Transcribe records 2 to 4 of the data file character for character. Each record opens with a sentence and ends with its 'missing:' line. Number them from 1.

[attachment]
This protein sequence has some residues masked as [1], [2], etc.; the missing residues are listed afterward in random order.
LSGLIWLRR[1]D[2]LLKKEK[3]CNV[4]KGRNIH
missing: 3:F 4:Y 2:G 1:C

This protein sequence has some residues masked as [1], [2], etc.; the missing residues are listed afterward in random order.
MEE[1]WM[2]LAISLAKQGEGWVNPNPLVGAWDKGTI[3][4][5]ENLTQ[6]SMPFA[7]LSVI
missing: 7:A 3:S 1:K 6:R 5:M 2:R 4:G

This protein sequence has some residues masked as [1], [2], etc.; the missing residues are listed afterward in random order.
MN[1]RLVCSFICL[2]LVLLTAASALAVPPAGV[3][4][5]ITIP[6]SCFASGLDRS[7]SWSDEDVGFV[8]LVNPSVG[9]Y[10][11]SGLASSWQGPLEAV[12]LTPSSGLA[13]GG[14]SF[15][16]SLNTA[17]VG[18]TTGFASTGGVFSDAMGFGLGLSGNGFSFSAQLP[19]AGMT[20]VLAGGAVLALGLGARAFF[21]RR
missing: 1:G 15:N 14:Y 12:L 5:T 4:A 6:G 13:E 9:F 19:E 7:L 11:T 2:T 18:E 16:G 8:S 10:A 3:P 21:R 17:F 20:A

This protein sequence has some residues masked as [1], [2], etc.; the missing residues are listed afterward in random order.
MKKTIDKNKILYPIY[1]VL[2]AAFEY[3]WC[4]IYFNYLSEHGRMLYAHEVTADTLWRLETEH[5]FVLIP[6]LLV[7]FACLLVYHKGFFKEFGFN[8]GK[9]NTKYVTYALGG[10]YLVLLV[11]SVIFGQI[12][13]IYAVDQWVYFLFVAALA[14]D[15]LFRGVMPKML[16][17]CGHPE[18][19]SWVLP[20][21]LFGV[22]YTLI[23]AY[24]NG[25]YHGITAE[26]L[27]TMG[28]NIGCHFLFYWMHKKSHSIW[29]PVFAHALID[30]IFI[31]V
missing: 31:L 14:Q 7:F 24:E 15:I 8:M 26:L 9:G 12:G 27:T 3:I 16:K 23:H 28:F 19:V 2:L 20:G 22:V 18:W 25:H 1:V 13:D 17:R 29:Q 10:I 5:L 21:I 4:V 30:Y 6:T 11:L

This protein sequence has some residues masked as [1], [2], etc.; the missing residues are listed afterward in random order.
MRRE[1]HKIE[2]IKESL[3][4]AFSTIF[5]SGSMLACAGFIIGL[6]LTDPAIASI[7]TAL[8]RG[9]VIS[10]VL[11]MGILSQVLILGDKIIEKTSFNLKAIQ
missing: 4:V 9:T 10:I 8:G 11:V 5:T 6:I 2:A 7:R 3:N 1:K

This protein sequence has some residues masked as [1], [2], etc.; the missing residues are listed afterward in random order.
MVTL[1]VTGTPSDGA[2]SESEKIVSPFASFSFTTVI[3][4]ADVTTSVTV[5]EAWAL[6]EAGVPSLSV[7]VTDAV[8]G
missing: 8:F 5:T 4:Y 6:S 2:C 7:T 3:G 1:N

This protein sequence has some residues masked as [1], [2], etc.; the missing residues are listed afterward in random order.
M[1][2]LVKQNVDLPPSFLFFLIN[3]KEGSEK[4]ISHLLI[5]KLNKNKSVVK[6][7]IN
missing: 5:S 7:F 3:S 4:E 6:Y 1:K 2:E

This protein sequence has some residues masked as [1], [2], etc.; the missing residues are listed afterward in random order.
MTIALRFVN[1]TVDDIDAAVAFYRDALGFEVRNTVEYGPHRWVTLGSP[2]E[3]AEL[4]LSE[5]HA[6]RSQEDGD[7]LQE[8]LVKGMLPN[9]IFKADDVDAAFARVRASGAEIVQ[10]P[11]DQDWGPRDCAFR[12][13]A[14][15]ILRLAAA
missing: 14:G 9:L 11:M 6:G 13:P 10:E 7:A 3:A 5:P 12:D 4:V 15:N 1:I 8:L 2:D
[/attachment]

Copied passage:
This protein sequence has some residues masked as [1], [2], etc.; the missing residues are listed afterward in random order.
MEE[1]WM[2]LAISLAKQGEGWVNPNPLVGAWDKGTI[3][4][5]ENLTQ[6]SMPFA[7]LSVI
missing: 7:A 3:S 1:K 6:R 5:M 2:R 4:G

This protein sequence has some residues masked as [1], [2], etc.; the missing residues are listed afterward in random order.
MN[1]RLVCSFICL[2]LVLLTAASALAVPPAGV[3][4][5]ITIP[6]SCFASGLDRS[7]SWSDEDVGFV[8]LVNPSVG[9]Y[10][11]SGLASSWQGPLEAV[12]LTPSSGLA[13]GG[14]SF[15][16]SLNTA[17]VG[18]TTGFASTGGVFSDAMGFGLGLSGNGFSFSAQLP[19]AGMT[20]VLAGGAVLALGLGARAFF[21]RR
missing: 1:G 15:N 14:Y 12:L 5:T 4:A 6:G 13:E 9:F 19:E 7:L 11:T 2:T 18:E 16:G 8:S 10:A 3:P 21:R 17:F 20:A

This protein sequence has some residues masked as [1], [2], etc.; the missing residues are listed afterward in random order.
MKKTIDKNKILYPIY[1]VL[2]AAFEY[3]WC[4]IYFNYLSEHGRMLYAHEVTADTLWRLETEH[5]FVLIP[6]LLV[7]FACLLVYHKGFFKEFGFN[8]GK[9]NTKYVTYALGG[10]YLVLLV[11]SVIFGQI[12][13]IYAVDQWVYFLFVAALA[14]D[15]LFRGVMPKML[16][17]CGHPE[18][19]SWVLP[20][21]LFGV[22]YTLI[23]AY[24]NG[25]YHGITAE[26]L[27]TMG[28]NIGCHFLFYWMHKKSHSIW[29]PVFAHALID[30]IFI[31]V
missing: 31:L 14:Q 7:F 24:E 15:I 8:M 26:L 9:G 12:G 27:T 3:I 16:K 23:H 28:F 19:V 2:L 20:G 22:V 18:W 25:H 1:V 13:D 17:R 29:Q 10:I 5:L 21:I 4:V 30:Y 6:T 11:L